Eco Catholic: Pope Francis will soon release his encyclical on the environment. We look at what he's said in the past for hints about what may come.
Thomas Reese, senior analyst with the National Catholic Reporter, discusses Pope Francis' work to date and his agenda for 2015 as part of Council on Foreign Relation's Religion and Foreign Policy Conference Call series.
Reese makes a 10-minute presentation then answers questions from the people on the conference call. The conference call took place March 31.
Eco Catholic: Pope Francis feels a responsibility to remind Christians of their obligation to safeguard creation, beginning with humans who are created in the likeness of God.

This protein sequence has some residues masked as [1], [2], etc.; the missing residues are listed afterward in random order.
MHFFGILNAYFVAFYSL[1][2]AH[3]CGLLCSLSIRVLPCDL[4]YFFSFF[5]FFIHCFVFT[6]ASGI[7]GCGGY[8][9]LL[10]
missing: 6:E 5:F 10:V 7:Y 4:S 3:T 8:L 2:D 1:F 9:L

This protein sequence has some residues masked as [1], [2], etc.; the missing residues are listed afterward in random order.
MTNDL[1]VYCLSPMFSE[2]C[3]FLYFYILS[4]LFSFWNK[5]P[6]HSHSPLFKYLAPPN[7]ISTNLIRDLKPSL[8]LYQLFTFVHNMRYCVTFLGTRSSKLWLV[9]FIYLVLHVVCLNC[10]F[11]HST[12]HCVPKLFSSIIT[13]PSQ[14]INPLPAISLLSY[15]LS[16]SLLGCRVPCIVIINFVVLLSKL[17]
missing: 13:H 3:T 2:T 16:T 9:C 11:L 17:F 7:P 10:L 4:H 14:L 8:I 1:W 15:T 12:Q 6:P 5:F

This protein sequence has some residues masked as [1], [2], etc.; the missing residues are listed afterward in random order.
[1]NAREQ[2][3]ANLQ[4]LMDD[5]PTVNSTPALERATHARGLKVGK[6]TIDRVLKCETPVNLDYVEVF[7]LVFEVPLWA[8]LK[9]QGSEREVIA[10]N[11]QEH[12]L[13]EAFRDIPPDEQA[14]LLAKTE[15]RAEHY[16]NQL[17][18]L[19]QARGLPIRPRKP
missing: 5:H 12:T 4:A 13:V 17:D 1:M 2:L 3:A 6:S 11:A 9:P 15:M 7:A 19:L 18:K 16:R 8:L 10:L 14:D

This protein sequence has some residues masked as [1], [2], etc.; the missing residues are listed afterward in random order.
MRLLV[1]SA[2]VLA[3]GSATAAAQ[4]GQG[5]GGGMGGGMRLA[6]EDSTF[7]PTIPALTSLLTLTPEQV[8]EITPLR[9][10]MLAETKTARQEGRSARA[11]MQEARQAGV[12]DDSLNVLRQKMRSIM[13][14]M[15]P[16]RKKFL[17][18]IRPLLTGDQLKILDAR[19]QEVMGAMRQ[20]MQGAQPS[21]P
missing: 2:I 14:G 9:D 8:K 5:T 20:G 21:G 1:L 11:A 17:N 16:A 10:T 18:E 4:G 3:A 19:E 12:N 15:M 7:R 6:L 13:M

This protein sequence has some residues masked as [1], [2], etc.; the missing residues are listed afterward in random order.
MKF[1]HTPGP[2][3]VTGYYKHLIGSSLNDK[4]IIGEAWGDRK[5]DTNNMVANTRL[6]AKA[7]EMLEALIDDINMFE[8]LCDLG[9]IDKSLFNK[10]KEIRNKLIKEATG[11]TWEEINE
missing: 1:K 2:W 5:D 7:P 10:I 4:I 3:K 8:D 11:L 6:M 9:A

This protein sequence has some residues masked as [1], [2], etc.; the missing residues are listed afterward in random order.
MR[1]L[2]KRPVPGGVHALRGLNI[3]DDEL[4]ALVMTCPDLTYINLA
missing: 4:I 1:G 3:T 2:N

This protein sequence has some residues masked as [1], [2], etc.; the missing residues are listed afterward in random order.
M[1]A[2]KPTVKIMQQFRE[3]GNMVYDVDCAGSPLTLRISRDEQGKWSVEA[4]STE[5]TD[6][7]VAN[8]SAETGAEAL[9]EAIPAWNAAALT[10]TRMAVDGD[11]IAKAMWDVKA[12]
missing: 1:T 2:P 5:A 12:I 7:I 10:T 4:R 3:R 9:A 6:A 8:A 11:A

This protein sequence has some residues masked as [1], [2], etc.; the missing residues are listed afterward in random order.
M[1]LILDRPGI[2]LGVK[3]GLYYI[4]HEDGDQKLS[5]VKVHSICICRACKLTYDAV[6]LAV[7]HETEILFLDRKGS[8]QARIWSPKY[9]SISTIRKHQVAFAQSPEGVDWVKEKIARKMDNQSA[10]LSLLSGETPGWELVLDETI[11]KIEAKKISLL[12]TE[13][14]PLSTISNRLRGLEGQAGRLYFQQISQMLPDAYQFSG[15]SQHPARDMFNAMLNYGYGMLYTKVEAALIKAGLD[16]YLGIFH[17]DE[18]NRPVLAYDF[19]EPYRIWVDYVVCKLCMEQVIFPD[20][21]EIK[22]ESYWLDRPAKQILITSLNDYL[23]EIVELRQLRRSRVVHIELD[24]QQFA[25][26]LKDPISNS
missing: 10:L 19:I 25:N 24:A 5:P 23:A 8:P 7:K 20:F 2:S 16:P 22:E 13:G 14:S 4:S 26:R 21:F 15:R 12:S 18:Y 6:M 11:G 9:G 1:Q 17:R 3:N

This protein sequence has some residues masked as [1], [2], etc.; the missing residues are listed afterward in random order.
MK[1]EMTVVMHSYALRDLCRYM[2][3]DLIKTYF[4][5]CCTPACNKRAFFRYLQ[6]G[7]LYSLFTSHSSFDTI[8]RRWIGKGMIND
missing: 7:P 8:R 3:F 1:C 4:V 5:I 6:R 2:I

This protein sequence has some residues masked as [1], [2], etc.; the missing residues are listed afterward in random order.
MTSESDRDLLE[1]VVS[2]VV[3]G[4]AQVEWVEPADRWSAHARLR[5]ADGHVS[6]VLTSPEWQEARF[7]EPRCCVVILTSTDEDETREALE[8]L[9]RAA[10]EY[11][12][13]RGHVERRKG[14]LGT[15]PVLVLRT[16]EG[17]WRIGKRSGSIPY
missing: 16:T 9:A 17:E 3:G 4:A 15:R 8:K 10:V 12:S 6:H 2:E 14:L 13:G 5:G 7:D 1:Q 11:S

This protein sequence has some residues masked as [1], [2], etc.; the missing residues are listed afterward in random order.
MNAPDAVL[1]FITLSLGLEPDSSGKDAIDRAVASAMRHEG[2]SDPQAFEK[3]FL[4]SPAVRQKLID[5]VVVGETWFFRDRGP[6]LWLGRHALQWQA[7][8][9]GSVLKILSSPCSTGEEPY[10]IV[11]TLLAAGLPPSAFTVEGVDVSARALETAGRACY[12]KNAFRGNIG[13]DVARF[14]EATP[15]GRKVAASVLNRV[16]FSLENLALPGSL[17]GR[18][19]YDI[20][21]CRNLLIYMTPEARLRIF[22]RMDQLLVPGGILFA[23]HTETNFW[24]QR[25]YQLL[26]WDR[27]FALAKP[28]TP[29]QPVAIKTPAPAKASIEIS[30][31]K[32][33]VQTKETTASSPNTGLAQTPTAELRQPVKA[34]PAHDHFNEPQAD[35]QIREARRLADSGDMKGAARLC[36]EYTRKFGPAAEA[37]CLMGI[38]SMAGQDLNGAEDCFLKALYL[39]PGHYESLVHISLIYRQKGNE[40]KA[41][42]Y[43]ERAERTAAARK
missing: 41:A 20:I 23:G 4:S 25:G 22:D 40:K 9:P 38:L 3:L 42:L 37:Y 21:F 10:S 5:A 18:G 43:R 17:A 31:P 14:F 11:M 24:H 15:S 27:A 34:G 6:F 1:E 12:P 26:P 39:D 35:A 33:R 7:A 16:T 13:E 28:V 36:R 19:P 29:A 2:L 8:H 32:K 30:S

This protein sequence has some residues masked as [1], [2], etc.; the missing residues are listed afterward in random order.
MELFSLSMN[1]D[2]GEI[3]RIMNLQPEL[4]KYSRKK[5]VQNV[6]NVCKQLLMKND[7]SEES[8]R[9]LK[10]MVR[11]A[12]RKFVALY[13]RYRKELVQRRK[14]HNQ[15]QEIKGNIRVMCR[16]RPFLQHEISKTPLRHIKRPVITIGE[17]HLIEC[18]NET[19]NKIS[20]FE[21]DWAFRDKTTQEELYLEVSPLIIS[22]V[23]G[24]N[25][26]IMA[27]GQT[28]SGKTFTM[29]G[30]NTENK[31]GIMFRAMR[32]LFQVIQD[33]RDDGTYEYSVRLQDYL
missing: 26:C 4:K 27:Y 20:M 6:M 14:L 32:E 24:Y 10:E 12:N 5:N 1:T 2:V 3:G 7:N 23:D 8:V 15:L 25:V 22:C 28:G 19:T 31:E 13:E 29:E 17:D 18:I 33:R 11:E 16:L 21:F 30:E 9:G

Leaders of U.S. farm unions stressed the importance of family farming during meetings in Rome this week, including at an audience with the pope Wednesday.
The U.S. delegations included five state presidents of the National Farmers Union, in addition to representatives of Catholic Rural Life. The union presidents came from Minnesota, Montana, North Dakota, South Dakota and Wisconsin.
Eco Catholic: "It's not just about signing a petition ... it's about changing my lifestyle a little bit and cutting back on my carbon footprint a little bit."
The future of humanity depends on safeguarding and sharing potable water around the world, Pope Francis said.
Eco Catholic: More than 40 countries plan to participate in the Lenten Fast for Climate Justice. Find out when your country's fasting day is.
Faith and Justice: There is no room in the church for passive observers; we are all called to be the body of Christ active in our world today.
During a meeting with families, the pope praised his predecessor Paul VI, who wrote Humane Vitae and "had the strength to defend openness to life."
Eco Catholic: The Global Catholic Climate Movement seeks to raise awareness, volume of church teachings on the environment.